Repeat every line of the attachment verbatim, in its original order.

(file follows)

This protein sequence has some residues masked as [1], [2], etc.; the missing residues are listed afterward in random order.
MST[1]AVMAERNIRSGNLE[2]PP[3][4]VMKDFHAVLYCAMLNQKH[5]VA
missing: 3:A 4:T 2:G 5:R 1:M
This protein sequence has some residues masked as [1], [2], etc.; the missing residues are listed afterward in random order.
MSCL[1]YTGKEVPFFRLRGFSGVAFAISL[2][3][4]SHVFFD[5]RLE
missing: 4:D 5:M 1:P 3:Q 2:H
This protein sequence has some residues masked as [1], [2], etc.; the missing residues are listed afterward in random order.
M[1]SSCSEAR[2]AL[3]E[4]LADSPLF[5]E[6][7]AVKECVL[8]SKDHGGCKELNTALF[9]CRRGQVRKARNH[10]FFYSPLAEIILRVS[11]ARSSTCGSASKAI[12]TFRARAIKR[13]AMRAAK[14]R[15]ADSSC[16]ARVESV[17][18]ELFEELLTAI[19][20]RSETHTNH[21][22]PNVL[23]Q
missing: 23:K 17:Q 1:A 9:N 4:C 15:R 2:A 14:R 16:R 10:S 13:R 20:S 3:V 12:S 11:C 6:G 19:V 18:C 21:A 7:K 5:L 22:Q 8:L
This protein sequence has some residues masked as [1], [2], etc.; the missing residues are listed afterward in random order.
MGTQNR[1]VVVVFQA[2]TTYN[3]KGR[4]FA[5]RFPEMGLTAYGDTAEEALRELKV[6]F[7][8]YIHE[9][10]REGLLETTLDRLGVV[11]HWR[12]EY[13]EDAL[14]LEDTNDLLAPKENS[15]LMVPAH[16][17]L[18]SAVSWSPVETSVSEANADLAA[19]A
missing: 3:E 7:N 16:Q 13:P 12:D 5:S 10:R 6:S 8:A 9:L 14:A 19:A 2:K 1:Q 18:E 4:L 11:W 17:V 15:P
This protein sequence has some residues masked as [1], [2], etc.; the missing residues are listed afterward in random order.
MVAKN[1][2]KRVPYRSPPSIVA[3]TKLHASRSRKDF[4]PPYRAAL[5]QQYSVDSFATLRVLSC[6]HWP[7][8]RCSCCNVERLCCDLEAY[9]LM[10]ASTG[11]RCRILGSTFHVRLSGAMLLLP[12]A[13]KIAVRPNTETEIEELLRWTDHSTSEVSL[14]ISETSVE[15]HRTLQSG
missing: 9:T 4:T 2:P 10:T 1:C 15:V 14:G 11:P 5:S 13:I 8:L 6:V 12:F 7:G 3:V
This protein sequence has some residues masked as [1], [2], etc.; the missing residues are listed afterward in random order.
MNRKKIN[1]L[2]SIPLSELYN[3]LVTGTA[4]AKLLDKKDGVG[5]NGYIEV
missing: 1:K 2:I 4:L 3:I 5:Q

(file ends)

This protein sequence has some residues masked as [1], [2], etc.; the missing residues are listed afterward in random order.
MST[1]AVMAERNIRSGNLE[2]PP[3][4]VMKDFHAVLYCAMLNQKH[5]VA
missing: 3:A 4:T 2:G 5:R 1:M
This protein sequence has some residues masked as [1], [2], etc.; the missing residues are listed afterward in random order.
MSCL[1]YTGKEVPFFRLRGFSGVAFAISL[2][3][4]SHVFFD[5]RLE
missing: 4:D 5:M 1:P 3:Q 2:H
This protein sequence has some residues masked as [1], [2], etc.; the missing residues are listed afterward in random order.
M[1]SSCSEAR[2]AL[3]E[4]LADSPLF[5]E[6][7]AVKECVL[8]SKDHGGCKELNTALF[9]CRRGQVRKARNH[10]FFYSPLAEIILRVS[11]ARSSTCGSASKAI[12]TFRARAIKR[13]AMRAAK[14]R[15]ADSSC[16]ARVESV[17][18]ELFEELLTAI[19][20]RSETHTNH[21][22]PNVL[23]Q
missing: 23:K 17:Q 1:A 9:N 4:C 15:R 2:A 14:R 16:R 10:S 13:R 20:S 3:V 12:S 11:C 6:G 19:V 18:C 21:A 7:K 5:L 22:Q 8:L
This protein sequence has some residues masked as [1], [2], etc.; the missing residues are listed afterward in random order.
MGTQNR[1]VVVVFQA[2]TTYN[3]KGR[4]FA[5]RFPEMGLTAYGDTAEEALRELKV[6]F[7][8]YIHE[9][10]REGLLETTLDRLGVV[11]HWR[12]EY[13]EDAL[14]LEDTNDLLAPKENS[15]LMVPAH[16][17]L[18]SAVSWSPVETSVSEANADLAA[19]A
missing: 3:E 7:N 16:Q 13:P 12:D 5:S 10:R 6:S 8:A 9:L 14:A 19:A 2:K 1:Q 18:E 4:L 11:W 17:V 15:P
This protein sequence has some residues masked as [1], [2], etc.; the missing residues are listed afterward in random order.
MVAKN[1][2]KRVPYRSPPSIVA[3]TKLHASRSRKDF[4]PPYRAAL[5]QQYSVDSFATLRVLSC[6]HWP[7][8]RCSCCNVERLCCDLEAY[9]LM[10]ASTG[11]RCRILGSTFHVRLSGAMLLLP[12]A[13]KIAVRPNTETEIEELLRWTDHSTSEVSL[14]ISETSVE[15]HRTLQSG
missing: 9:T 4:T 2:P 10:T 1:C 15:V 14:G 11:P 5:S 13:I 8:L 6:V 12:F 7:G 3:V
This protein sequence has some residues masked as [1], [2], etc.; the missing residues are listed afterward in random order.
MNRKKIN[1]L[2]SIPLSELYN[3]LVTGTA[4]AKLLDKKDGVG[5]NGYIEV
missing: 1:K 2:I 4:L 3:I 5:Q